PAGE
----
“There’s something missing,” I told him. “Working as a journalist had me out I the city with different people all the time. I did a great deal of show-leather reporting and investigation—sneaking into law firms at night, poking around court case files, and that sort of thing. The new job is comfortable. I can tell it would lead to a good career. It’s a good income and sort of a sinecure. But it doesn’t do the same thing for me that being on the street did. I don’t know how much longer I’m going to make it.”

“Be patient and play the game,” he said. “You might find you like it. The income. That’s the most important thing. Knowing that that’s there is a great deal off a guy’s mind.”

“Plus, Bill, I’m scared shitless that I’m going to screw Syd’s life up. I’ve lived with that fear for eight years now. I regret most when I get made at her and raise my voice. I’m always on the verge or uncertainty. Things are better monetarily now, but I’m always waiting for the bomb to blow up and take it all away.”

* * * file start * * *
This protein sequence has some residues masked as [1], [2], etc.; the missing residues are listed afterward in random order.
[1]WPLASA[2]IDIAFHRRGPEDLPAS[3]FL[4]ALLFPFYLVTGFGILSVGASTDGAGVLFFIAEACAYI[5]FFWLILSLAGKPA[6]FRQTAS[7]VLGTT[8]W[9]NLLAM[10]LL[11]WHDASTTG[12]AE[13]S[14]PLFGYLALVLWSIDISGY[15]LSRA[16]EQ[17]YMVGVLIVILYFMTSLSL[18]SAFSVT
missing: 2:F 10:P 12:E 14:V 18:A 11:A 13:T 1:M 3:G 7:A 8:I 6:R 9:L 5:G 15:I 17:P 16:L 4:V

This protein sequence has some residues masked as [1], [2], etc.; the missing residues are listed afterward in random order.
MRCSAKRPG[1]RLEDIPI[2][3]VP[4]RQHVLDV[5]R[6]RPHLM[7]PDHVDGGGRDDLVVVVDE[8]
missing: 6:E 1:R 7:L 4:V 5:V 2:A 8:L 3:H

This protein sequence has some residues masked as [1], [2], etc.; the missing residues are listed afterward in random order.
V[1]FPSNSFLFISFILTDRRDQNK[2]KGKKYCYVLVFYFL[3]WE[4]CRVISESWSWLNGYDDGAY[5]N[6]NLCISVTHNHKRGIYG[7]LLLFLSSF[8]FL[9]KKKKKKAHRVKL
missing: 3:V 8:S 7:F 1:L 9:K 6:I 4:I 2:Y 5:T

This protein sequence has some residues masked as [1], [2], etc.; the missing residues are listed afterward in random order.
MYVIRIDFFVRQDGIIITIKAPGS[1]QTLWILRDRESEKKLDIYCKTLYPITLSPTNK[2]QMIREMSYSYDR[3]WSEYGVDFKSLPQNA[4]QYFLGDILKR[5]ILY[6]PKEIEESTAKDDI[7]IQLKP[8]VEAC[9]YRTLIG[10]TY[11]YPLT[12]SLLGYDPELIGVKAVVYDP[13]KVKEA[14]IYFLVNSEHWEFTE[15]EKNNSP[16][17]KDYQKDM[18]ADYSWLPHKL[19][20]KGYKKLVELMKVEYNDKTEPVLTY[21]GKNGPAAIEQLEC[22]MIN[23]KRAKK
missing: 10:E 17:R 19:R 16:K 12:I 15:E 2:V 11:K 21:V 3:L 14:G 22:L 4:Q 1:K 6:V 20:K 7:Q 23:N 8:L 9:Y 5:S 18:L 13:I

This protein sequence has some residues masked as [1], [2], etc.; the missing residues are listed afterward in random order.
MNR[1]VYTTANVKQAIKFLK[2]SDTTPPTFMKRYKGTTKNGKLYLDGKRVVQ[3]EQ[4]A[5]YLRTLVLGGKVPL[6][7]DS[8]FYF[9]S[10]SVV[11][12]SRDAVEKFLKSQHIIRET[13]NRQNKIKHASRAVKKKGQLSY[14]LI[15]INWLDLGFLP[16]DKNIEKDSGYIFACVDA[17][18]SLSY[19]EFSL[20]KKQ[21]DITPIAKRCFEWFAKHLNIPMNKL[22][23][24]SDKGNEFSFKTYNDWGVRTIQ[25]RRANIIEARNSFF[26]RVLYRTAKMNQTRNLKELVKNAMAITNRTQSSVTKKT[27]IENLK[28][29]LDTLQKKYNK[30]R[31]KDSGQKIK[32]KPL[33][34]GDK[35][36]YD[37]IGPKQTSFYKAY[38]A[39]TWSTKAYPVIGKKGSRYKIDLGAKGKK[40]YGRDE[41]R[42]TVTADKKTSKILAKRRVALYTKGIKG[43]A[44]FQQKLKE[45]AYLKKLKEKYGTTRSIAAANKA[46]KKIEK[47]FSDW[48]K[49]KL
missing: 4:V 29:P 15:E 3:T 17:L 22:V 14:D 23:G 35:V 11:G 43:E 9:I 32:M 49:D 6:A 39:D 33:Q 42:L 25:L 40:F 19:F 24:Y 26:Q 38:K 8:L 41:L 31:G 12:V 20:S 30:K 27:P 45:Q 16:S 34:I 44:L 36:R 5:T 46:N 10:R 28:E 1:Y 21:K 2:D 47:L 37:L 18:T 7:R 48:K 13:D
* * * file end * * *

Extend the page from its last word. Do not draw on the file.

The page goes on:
“Listen,” he said. “You’re never going to live up to your own expectations. So, you’ve got to do one of two things: Accept that fact or lower your expectations. The whole time I owned my company, I was under extraordinary stress. I expected either the company was going to go broke or that I was screwing up my kids’ lives by trying to make it work. After a while, I decided to take it easy on myself. After all, I was doing my best. Are you doing your best?”

“Yeah, but I don’t think it’s enough.”

“Get used to it,” he said. “You will never think it’s enough. Syd’s a good kid. Her mother loves her. Virginia loves her. She has a pretty good life. Considering where you’ve come from, you’re doing very well.”